Philae’s Incredible Comet-Landing Sequence Shows Up In Fresh Rosetta Images

Wow! New images released from the Rosetta spacecraft orbiting Comet 67P/Churyumov–Gerasimenko show the spacecraft coming in for its (first) landing on Wednesday (Nov. 12). “The mosaic comprises a series of images captured by Rosetta’s OSIRIS camera over a 30 minute period spanning the first touchdown,” wrote the European Space Agency in a blog post today (Monday).

This is just the latest in a series of images coming from the orbiting Rosetta spacecraft showing the Philae lander coming in for its rendezvous with 67P. A major next step for the mission will be figuring out where the lander actually came for a rest, but there’s plenty of data from both Rosetta and Philae to comb through for this information, ESA said.

What’s known for sure is Philae made three touchdowns on the comet — making history as humanity’s first soft-lander on such an object — stopping in a shady area that will make recharging its solar panels difficult. The spacecraft is in hibernation as of Friday (Nov. 14) and scientists are really, really hoping it’s able to charge up for another science session soon. Rosetta, meanwhile, is hard at work above and will continue to follow the comet in 2015.

In case you missed it, below are some of the pictures over the last few days that could be used to help pinpoint the landing location.

Source: European Space Agency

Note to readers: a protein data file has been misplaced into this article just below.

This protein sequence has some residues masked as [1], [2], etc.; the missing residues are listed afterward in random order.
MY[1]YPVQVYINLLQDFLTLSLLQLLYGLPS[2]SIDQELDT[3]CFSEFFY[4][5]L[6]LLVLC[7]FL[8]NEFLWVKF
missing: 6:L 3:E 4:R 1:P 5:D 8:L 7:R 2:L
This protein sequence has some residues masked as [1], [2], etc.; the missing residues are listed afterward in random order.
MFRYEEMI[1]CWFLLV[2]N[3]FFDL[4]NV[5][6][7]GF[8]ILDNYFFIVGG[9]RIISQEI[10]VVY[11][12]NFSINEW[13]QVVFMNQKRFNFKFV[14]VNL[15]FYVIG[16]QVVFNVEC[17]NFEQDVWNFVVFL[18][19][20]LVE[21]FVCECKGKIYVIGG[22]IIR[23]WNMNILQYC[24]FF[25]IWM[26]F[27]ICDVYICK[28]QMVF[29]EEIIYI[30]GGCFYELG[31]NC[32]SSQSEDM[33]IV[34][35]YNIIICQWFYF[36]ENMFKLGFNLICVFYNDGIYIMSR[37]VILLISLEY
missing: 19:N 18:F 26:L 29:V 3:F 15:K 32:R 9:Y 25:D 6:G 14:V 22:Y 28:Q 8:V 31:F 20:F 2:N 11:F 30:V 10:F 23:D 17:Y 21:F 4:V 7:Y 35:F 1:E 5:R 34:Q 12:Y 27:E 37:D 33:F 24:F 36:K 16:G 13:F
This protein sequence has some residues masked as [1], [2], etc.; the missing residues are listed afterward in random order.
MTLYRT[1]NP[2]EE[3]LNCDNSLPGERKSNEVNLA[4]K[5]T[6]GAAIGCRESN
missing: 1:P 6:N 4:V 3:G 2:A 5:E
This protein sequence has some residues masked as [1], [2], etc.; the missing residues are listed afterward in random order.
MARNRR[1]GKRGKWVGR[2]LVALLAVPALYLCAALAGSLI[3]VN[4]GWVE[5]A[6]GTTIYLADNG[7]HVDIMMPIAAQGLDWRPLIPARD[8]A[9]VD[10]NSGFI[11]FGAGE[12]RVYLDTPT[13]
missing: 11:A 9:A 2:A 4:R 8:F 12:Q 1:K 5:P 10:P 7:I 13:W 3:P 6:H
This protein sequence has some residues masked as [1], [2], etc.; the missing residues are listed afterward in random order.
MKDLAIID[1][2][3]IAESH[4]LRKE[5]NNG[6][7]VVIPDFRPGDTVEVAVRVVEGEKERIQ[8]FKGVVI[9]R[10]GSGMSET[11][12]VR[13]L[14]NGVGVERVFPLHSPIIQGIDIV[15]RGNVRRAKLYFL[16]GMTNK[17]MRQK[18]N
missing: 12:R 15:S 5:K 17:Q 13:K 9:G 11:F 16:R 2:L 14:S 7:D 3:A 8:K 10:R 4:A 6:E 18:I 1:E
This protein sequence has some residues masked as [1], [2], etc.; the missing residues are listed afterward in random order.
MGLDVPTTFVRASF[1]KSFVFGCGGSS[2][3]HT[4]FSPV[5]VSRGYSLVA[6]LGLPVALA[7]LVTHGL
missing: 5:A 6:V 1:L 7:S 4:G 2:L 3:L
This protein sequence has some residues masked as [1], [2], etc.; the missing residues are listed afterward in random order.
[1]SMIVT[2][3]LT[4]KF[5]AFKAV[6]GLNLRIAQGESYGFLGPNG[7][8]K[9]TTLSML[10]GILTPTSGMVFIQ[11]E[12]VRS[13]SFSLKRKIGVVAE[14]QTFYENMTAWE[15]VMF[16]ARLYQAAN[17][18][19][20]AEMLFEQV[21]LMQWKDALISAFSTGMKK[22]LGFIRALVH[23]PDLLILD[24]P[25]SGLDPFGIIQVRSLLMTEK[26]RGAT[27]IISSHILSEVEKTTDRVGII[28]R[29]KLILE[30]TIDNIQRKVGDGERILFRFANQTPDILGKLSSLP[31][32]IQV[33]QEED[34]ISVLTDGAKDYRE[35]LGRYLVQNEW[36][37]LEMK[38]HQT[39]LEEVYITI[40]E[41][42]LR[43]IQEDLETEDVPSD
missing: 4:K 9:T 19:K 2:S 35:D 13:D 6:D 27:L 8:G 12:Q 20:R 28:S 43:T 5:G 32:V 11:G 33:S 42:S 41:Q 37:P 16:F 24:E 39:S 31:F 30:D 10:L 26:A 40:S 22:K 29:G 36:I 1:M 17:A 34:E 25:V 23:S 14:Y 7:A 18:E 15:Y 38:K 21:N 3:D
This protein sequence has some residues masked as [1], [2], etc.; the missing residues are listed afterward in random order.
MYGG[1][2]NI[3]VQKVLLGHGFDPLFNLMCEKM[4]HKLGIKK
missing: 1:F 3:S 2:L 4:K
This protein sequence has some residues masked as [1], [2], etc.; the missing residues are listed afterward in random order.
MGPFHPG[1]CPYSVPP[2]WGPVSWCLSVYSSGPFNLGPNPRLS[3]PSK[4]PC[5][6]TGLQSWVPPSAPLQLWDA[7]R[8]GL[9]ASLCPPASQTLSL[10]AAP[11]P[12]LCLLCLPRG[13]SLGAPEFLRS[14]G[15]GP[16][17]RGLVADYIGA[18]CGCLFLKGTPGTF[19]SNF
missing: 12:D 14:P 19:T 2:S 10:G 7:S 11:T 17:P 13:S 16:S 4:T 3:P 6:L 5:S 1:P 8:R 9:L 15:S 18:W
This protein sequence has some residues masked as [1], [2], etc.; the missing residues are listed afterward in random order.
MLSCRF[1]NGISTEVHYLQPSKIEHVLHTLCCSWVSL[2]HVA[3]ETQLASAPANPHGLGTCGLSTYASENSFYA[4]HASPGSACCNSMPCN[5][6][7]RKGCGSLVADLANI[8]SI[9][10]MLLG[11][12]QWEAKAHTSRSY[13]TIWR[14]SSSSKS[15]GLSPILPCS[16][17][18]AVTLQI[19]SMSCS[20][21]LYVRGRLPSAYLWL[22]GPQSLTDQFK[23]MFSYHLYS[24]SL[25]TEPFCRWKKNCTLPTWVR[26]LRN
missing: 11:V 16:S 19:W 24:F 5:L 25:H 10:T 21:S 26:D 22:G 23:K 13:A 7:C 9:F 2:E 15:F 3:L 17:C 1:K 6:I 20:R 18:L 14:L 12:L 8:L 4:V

A still of the Philae spacecraft bouncing off Comet 67P/Churyumov–Gerasimenko in an animation of Rosetta spacecraft images. The image was taken Nov. 12, 2014, at 10:35 a.m. EDT (3:35 p.m. UTC). Credit: ESA/Rosetta/NAVCAM; pre-processed by Mikel Canania
Our last panorama from Philae? This image was taken with the CIVA camera; at center Philae has been added to show its orientation on the surface. Credit: ESA
The animated image below provides strong evidence that Philae touched down for the first time almost precisely where intended. The animation comprises images recorded by Rosetta’s navigation camera as the orbiter flew over the (intended) Philae landing site on November 12th. The dark area is probably dust raised by the craft on touchdown. Credit: ESA/Rosetta/NAVCAM – CC BY-SA IGO 3.0
Elizabeth Howell

Elizabeth Howell is the senior writer at Universe Today. She also works for Space.com, Space Exploration Network, the NASA Lunar Science Institute, NASA Astrobiology Magazine and LiveScience, among others. Career highlights include watching three shuttle launches, and going on a two-week simulated Mars expedition in rural Utah. You can follow her on Twitter @howellspace or contact her at her website.

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